If you had $1000 to spend, what would be your top resources? I have tried Udemy (Colt Steele and others), FCC, Learn XYZ the Hard Way, Treehouse, Udacity, community college, and am struggling with information overload… —Krista
It seems that web dev, computer science, mobile, data, and security are really all their own things. Is it best to be a generalist or only focus on one? —Krista
Any idea on how long to really be job ready at the hour plus a day? Is it really like Gladwell’s 10,000 hours or Norvig’s 10 years? —Krista
With limited time, is it best to do tutorials/learn or just go build? —Krista
This episode was originally published 26 June, 2018.
073: Discoveries! Chingu & uMatrix
This week I’m sharing 2 more awesome resources for learning to code.
Chingu is a learning community that gets you working on a dev team no matter what skill level you’re at. How it works:
Apply to join a team. Skill levels range from HTML/CSS beginners to building full stack apps. Your teammates can be from anywhere in the world.
Once you’re accepted, get together with your team and decide what to build during the 8-week commitment.
Feel accomplished with your finished product, new portfolio addition, and all the soft & hard skills you have gained.
I’m excited to participate in Chingu because I learned so much during a similar group project last year. Of course your success depends entirely on the work you put into it and a bit of luck in getting committed teammates, but in my opinion the benefits far outweigh the risks, so I think it’s worth going for!
To learn more about what it’s like to go through Chingu, check out their Medium publication or YouTube channel.
uMatrix is a browser extension (available on Chrome, Firefox, and Opera) that can add privacy to your browser and teach you about the modern web at the same time. Its purpose is to give you control about what you want to allow/block—things like cookies, 3rd party tracking, 3rd party anything, iframes, external scripts, etc.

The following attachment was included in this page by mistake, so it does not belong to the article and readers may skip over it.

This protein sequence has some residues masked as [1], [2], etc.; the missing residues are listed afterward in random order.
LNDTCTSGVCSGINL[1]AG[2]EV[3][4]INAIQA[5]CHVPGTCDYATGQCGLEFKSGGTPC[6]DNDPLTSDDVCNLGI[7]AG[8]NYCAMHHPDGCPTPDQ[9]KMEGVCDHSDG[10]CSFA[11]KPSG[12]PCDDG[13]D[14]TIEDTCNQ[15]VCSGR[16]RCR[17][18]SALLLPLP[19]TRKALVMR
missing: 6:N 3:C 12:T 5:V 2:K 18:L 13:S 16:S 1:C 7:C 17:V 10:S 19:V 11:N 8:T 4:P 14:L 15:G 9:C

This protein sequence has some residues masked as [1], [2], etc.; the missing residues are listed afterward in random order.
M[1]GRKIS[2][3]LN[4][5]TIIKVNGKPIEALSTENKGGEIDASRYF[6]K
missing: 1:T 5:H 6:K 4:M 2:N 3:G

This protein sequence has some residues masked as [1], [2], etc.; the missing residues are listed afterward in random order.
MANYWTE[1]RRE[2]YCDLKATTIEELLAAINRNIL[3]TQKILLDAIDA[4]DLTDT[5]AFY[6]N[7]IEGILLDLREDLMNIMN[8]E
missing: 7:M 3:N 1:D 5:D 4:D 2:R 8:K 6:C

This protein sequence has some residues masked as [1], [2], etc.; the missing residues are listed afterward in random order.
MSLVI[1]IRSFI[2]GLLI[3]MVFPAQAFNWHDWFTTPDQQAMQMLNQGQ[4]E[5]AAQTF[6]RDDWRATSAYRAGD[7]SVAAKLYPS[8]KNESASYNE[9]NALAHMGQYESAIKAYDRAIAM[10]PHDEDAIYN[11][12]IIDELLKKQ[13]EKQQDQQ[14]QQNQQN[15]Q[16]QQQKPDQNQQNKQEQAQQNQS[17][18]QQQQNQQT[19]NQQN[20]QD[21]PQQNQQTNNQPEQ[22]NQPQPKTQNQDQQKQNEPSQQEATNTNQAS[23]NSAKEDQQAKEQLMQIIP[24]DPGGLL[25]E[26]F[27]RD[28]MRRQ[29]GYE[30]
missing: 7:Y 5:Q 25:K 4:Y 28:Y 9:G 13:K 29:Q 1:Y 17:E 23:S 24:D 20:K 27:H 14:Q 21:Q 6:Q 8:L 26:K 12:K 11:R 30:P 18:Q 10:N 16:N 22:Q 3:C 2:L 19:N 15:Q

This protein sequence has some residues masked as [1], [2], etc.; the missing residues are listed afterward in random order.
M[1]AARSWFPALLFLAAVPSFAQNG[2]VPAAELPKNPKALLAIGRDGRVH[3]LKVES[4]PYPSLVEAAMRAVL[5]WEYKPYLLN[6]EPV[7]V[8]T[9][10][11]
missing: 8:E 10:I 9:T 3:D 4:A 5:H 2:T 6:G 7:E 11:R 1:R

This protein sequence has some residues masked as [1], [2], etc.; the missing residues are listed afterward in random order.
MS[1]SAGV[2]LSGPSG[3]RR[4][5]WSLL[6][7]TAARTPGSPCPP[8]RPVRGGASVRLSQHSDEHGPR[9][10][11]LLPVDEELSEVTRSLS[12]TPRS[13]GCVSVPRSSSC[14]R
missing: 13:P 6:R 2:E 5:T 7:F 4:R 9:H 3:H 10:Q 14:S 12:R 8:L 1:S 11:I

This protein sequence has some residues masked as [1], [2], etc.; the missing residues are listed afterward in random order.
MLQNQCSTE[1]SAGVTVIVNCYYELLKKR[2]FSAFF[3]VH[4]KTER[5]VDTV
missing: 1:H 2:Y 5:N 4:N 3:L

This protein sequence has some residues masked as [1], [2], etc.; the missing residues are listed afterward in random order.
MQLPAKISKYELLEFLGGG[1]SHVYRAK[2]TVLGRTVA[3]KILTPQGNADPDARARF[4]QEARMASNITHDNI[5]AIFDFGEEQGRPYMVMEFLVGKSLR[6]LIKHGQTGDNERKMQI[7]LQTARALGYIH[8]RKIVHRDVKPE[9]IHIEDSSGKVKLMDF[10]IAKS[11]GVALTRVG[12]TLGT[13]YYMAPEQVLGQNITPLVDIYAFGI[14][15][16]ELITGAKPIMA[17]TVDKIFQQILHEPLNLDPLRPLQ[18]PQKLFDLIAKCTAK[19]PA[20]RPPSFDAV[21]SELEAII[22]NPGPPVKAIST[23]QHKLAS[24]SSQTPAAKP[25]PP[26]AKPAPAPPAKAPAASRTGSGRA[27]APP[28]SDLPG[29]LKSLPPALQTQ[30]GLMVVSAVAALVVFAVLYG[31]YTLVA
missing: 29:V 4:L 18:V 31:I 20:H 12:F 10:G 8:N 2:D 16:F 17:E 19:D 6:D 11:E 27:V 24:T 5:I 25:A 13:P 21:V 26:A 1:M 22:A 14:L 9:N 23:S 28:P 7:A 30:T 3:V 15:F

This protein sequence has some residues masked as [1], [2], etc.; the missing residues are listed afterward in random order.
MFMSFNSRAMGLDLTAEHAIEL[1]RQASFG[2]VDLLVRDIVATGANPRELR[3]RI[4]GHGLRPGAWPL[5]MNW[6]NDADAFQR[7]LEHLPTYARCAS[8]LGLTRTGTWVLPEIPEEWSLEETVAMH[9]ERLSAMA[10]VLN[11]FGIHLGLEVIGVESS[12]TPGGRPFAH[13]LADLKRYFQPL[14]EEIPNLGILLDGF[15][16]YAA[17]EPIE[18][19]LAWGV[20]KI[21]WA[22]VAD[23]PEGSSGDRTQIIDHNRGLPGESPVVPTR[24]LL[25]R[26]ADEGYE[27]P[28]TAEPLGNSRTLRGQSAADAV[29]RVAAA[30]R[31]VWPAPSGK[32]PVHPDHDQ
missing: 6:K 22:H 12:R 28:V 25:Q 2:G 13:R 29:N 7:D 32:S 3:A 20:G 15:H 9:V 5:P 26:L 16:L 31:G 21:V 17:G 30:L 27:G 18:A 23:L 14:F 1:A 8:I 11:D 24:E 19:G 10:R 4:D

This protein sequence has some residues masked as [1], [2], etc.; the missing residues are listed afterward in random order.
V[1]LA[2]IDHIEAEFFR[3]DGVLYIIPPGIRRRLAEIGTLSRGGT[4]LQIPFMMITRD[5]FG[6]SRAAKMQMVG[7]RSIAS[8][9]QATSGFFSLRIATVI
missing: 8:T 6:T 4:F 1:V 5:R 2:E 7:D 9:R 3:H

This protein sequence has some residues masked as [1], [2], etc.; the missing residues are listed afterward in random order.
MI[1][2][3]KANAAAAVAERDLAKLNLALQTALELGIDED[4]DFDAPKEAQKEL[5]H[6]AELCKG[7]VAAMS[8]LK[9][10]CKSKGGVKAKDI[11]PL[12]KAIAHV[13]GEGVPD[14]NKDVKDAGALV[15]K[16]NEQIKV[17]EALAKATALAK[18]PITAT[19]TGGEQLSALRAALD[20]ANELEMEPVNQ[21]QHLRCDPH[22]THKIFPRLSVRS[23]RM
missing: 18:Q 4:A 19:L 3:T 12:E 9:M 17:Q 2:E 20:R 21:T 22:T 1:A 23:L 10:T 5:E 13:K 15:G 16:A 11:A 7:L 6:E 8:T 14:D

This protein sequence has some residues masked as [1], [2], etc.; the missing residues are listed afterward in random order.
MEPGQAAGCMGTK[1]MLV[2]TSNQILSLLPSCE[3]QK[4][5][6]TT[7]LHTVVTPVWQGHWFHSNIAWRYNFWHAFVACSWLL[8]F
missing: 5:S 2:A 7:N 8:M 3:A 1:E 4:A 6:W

For a thorough description and to see uMatrix in action, check out this YouTube walk-through video. You can also take a look at some examples of uMatrix rulesets:
Kristerkari’s uMatrix Recipes
Gorhill’s Useful Rulesets
More in the Discoveries! series:
Ep 18: Learn To Code With Me Podcast & Free Lynda.com
Ep 41: Coding Solo Podcast & Millennial Money Diaries Blog
Ep 64: Financial Toolbelt & Second Career Devs Podcast
Ep 73: Chingu & uMatrix
This episode was originally published 13 June, 2018.
072: CS50 Course Review & Wrapping Up My Node/Express App
In this episode I’m wrapping up a few loose ends: the final report on my first from-scratch Node application, and a course review of Harvard’s CS50: Intro to Computer Science.
NOTE: The CS50 course review starts about 9 minutes in!
Node/Express App Part 3
To catch up from where we left off…
Part One: 035 - New Node Express Project - First Steps
Part Two: 043 - Node Express Project - Progress Report